My Zen Cart – MailChimp integrations have received the following updates:
- Fixed bug in API integration:
The original integration had error checking that was based on the 1.3 API, and lo longer work. So while the success path logic was all correct, the error handling was wrong.
- Added instructions for changing Zen Cart newsletter page:
The original Zen Cart integration only handled signup on the account creation page. Now users may subscribe or unsubscribe on the newsletter page (which is linked to on the My Account page as /index.php?main_page=account_newsletters.
- Removed double opt in:
At the request of ecommerce companies, MailChimp has changed the default subscribe behavior so that double opt in is no longer required. Users who prefer the prior behavior can still change it back by modifying the PHP API (includes/functions/extra_functions/mailchimp.php) to set status based on $options[‘status’] rather than just to subscribed.
- Moved MailChimp error log to /logs folder:
In the event of an error, the MailChimp.log file was being written to the /cache folder; it is now written to the /logs folder where it is more likely to be noticed (since most logfiles have been migrated there in Zen Cart 1.5+).
You can see the updates in my ZenCart MailChimp and ZenCart Newsletter Discount contributions, and my MailChimp Integration for Zen Cart GitHub repository.
By default, if you look at the HTML emails sent by Zen Cart, the
$EXTRA_INFO block is unstyled. So it doesn’t fit in with the rest of the content, which is styled.
Fixing this problem easy. Just modify the templates that use this variable
(email/*.html) and change
Then instead of this:
you will see this:
If you want to see a complete execution of this change, you can look at my Zen Cart 1.5.6 Pull Request to fix this issue.
If you are willing to send multiple newsletters every month (I think the minimum cadence should be monthly), and you want to do some market segmentation, you may want to try this technique. It assumes you have already installed my Mailchimp Integration for Zen Cart.
- Login to Mailchimp and click the Lists menu at the top. Then on the right, click the Stats dropdown and select Signup forms.
- Click the Select button on Embedded Forms.
- Under Manage Contacts, click Groups.
- Click the Create Groups button, and add Checkboxes and Radio buttons as need be. You can add many Groups, so don’t be afraid to partition your questions.
- Click Signup Forms and Embedded Forms again. The code for the form shown in the preview is right below the preview window. Copy this code and paste it into a new page (or sidebox) on your site.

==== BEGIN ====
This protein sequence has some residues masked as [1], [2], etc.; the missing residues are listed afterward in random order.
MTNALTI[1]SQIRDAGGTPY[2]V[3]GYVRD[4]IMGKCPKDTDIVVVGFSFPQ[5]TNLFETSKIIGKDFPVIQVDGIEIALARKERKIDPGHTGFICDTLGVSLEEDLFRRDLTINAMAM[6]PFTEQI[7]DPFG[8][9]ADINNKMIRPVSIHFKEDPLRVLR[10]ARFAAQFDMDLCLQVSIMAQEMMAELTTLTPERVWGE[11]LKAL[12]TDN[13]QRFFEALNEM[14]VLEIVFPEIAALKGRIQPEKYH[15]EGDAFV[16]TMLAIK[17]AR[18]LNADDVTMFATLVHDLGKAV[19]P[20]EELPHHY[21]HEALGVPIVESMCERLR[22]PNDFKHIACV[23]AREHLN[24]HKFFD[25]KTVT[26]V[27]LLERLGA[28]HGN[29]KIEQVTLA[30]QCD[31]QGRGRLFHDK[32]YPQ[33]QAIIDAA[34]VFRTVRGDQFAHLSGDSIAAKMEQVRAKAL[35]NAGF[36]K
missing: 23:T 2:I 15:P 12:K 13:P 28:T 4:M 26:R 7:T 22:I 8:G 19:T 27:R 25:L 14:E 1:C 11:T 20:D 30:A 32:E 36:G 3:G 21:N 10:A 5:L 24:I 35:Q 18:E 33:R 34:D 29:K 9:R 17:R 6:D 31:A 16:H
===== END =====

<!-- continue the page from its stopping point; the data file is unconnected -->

You can read more about creating groups on the Mailchimp Getting Started with Groups page.
So after a while you’ll (hopefully!) have some newsletter signups, with people identifying as being part of one group or another. How do you utilize this data?
- Select Campaigns, name the campaign and make it a regular campaign.
- You will be prompted to select Recipients. Select Group or New Segment.
- Use the query-by-example form to select the target group for your campaign.
You can read more about this on the Mailchimp Sending to Groups page.
As a convincer, see the email signup form we are using on keylessentrylocks.com:
Those crazy chimps are hard workers! Their API has been updated to version 1.3, so my Zen Cart MailChimp Integration and Zen Cart Newsletter Discount modules have been updated. Please use the new versions of the contributions for any future installations you are doing.
Those mischievous chimps keep changing their forms! My Zen Cart MailChimp Integration has been updated with the latest instructions. Please use the new version of the contribution for any future installations you are doing.
I have said before that I think the Q&A facility of LinkedIn is one of its greatest strengths. Here’s a recent question asking how to build a better e-zine that is an example of what I mean.
I had a very positive experience using Ultimate Form Mail for a client. Take a look at it, particularly if you need forms with file upload added quickly to a website; it’s reasonably priced and straightforward to use.
The Googlers are at it again – if you receive common questions again and again in email, you can save a canned response and use it at the click of a mouse. See the Mashable review for more information, or just go to Google Labs by clicking the green beaker on the top right side of your GMail browser window, and enable Canned Responses. You’ll see it right below the subject line next time you compose an email.
I use GMail’s “star” feature as a giant honking todo list, and I’m pleased to say that this weekend, I’m down to 54 starred items. “Inbox Zero” should be “Starred Zero” for me. 🙂
I enjoy using Remember the Milk (in fact, I just downloaded the BlackBerry client, which is called MilkSync), but for email that takes time to process, starring can’t be beat.
Accidental spamming is an easier to make mistake than you might think. MailChimp offers some do’s and don’ts for a successful email campaign along with tips for talking to stubborn clients.
New to email campaigns? This is a great primer on email campaigns, also from MailChimp.